This Iraq war veteran is giving back to his community in an incredible way. After coming up with the clever idea of attaching a snow blade onto his wheelchair, Justin hit the nearby streets to help make the sidewalks safer for his neighbourhood during the winter.
“I had about half a dozen people stop me and ask if they could take a picture because they had never seen … a chair like this before.”
What’s particularly awesome about his pimped out ride is the way that it challenges other people’s typical perceptions of individuals using mobility aids and devices. Instead of Justin being dependent on others, the members of his community become dependent on him to perform this service. Way to go!
1. It’s the 50th anniversary of Dr. Who! The long running BBC science fiction tv series about the adventures of a time-traveling humanoid alien known as the Doctor. My brother and I seriously loved this show when we were kids – it has great characters and some seriously creative low-tech special effects!
2. Dr. Who travels in this super cool ship – the TARDIS – a time machine that is bigger on the inside than the outside.
The TARDIS used from 2005 to 2010
3. It was Halloween a few weeks ago and I’ve started to notice an awesome trend toward Wheelchair Costumes (what a great idea!). There are lots of great ones out there, but one of my all time favourites is from the UK of Dr. Who and his TARDIS!
With their body as the joystick, these hands free wheelchairs allow dancers with disabilities to soar –
Dancer Merry Lynn Morris teaching one of her students in the hands free wheelchair – that expression says its all…
The soul of the chair comes from Morris experience with her father who was in a wheelchair. Finding it difficult to get close to him, to hug him, she felt the chair ‘caged in’ her father. Combined with her passion for dance, Morris later began to re-imagine a hands free wheelchair that was more ‘open’ to the world.
The science of this chair – which is controlled by the body – comes from a collaboration with a team of engineers at the University of South California –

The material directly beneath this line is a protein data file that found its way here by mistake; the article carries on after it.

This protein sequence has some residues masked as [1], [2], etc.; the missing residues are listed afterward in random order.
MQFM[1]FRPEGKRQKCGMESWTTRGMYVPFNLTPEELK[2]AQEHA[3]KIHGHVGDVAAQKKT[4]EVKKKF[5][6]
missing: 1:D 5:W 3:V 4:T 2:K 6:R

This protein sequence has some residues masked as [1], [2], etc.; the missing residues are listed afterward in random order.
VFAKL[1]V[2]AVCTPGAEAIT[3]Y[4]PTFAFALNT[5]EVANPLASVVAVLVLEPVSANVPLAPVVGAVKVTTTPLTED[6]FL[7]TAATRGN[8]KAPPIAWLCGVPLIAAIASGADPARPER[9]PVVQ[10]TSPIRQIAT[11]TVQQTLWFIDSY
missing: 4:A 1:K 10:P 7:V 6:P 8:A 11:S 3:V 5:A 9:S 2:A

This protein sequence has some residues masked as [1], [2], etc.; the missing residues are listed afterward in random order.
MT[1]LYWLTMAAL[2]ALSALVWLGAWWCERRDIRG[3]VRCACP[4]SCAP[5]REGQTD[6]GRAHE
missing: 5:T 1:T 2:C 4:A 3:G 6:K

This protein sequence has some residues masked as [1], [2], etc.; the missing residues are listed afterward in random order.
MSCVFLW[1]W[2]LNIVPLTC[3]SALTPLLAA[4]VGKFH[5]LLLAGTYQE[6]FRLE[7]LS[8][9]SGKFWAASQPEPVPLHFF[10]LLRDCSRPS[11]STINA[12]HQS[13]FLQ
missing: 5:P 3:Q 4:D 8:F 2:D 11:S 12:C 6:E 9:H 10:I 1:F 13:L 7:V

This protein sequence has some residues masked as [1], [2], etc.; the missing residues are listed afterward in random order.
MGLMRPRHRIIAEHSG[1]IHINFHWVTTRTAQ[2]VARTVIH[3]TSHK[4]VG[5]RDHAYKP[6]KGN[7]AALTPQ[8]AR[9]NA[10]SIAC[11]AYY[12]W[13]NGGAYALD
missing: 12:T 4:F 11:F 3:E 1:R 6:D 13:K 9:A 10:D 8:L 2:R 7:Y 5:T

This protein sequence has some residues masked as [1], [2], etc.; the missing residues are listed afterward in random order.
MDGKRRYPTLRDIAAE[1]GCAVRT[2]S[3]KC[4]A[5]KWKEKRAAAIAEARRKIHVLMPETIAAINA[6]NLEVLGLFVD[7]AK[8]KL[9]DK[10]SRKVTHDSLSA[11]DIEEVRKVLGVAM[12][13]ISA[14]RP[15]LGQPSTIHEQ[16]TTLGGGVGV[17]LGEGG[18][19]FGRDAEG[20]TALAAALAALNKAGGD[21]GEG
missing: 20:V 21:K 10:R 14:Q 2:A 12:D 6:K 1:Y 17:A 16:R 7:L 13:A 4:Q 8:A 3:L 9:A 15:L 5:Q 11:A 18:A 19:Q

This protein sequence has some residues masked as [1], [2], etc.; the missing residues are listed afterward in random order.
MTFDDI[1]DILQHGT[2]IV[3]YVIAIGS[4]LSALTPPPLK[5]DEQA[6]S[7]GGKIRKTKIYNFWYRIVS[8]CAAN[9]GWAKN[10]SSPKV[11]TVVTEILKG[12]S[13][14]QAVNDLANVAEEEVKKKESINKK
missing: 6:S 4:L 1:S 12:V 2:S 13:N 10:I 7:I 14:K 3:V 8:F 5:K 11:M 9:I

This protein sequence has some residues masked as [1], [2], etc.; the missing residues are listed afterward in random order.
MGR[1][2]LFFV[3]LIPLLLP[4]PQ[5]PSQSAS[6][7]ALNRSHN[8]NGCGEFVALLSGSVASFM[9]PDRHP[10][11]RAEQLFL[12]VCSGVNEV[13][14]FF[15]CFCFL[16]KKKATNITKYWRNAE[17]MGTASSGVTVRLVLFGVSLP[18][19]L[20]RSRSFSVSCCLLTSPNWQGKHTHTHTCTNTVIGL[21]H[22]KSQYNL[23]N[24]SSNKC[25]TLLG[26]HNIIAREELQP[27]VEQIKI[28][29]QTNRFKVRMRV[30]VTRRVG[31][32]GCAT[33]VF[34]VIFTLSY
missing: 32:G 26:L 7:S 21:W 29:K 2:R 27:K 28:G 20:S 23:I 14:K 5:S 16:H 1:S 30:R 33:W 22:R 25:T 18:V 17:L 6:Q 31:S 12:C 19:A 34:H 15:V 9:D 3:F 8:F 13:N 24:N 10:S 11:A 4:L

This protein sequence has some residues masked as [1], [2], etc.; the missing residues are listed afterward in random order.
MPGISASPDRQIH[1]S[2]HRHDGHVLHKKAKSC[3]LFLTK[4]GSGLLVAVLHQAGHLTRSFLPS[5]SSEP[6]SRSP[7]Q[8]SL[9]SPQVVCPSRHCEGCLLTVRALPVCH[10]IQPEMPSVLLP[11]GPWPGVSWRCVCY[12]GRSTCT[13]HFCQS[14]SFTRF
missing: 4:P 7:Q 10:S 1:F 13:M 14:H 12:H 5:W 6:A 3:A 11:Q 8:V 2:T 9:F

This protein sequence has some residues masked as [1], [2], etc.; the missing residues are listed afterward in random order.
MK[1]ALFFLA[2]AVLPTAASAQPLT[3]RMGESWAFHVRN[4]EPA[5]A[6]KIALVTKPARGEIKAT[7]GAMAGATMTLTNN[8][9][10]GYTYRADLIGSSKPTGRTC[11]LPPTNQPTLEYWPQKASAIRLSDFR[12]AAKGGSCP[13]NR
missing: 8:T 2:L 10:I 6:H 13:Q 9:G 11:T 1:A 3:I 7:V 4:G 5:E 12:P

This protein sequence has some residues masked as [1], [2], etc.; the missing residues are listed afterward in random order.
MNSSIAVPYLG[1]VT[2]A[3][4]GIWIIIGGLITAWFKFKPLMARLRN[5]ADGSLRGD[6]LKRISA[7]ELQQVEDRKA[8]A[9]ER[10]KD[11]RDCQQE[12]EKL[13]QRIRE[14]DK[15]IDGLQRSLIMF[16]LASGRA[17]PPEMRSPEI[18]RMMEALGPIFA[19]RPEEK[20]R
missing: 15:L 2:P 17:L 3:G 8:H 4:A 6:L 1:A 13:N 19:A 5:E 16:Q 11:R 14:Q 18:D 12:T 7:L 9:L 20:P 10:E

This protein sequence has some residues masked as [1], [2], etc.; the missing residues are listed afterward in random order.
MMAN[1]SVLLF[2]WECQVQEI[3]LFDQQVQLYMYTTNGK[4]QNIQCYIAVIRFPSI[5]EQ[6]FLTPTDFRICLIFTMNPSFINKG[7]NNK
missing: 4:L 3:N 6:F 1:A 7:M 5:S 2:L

The potential of this – of hands free chairs that respond to the body and are designed in a way that facilitates interaction and inclusivity (physically and socially) – blows my mind! Bring it on!
Occupational therapist Christina Stephens designed and built her own lego leg – Cool! You can watch how she does this in her time-lapse video that went viral this past summer –
Personalized prosthetics serve many purposes beyond function – not only can they get people where they need to go, they do so with style, with fun, with flare, and yes with FASHION. Check out the ‘alternative limb project’ where consumers are participants in the design process selecting pieces that either “blend in with the body or stand out as unique pieces of art, reflecting the wearers imagination, personality, and interests”.
Personalized prosthetics, like personalized mobility devices, not only delight the eye, they help to break down social barriers by promoting conversation, admiration and interest.
“A lot of people think of the wheelchair as a medical instrument,” says Aaron Fatheringham a young man born with spina bifida who ‘tricked out’ his chair to accommodate his passion for extreme sports “I think that’s wrong. You know, why not think of it as something fun?”.